Mars discovery brings out of this world excitement
Space exploration is just one frontier making dramatic news. Find an article that touches on another area of science, engineering or information technology (computers).
NASA coverage gives a glimpse of exciting careers to consider. Look at other topics throughout the paper -- from entertainment pages to local news sections -- with an eye toward the jobs that are involved. Discuss which ones seem interesting, important and rewarding.
Though Mars is the most distant place in the news now, the paper is full of reports from far, far away. Spot an article or photo from somewhere across the world and then look for that place on a map or globe.
A remote-controlled spacecraft is expanding our knowledge of Mars, and NASA scientists are pumped about what a robotic arm dug up last week while rooting around in red Martian soil. Images beamed 170 million miles to Earth from the Phoenix lander confirm the presence of ice.
This puts us an essential step closer to answering the question behind three decades of Mars exploration and centuries of speculation: Could there have been life there? The new clue mean Mars might once have had liquid water, which is essential for life -- at least as it is known on Earth.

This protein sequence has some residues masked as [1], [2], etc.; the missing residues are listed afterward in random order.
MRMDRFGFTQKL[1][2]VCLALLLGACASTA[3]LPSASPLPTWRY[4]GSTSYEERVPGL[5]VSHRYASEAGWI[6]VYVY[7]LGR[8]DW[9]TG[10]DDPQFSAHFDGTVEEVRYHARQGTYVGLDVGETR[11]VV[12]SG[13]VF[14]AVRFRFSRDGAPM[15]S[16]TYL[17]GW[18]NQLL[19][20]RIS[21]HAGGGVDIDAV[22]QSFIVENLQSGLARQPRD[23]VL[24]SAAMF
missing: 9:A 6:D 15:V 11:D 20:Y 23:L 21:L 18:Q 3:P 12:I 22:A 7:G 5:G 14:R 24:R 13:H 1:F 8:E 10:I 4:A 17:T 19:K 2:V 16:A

Though Mars is much too cold now to have liquid water on its surface, scientists believe that may not have always been true. Images from NASA missions in the 1970s showed channels and gullies, apparently carved by flowing liquid at some point in the planet's history. The current craft, which landed May 25 for a three-month mission, includes a digging tool at the end of a robotic arm that's nearly eight feet long. Scientists now will do in-depth analysis to look for carbon, which forms the chemical backbone of proteins and fats. In addition to water, it is the major constituent of living cells and tissue.
NASA says: "It is with great pride and a lot of joy that I announce today that we have found proof that this hard, bright material is really water ice and not some other substance." -- Peter Smith, mission's principal investigator
Professor says: "We found what we were looking for. This tells us we have water ice within reach of the arm." -- Mark Lemmon of Texas A&M University, who works on the mission
Mars facts: Fourth planet from the sun in our solar system. About half the radius of Earth. Can be seen from Earth with the naked eye.
Front Page Talking Points is written by
Felix Grabowski and Alan Stamm for NIEonline.com, Copyright 2013
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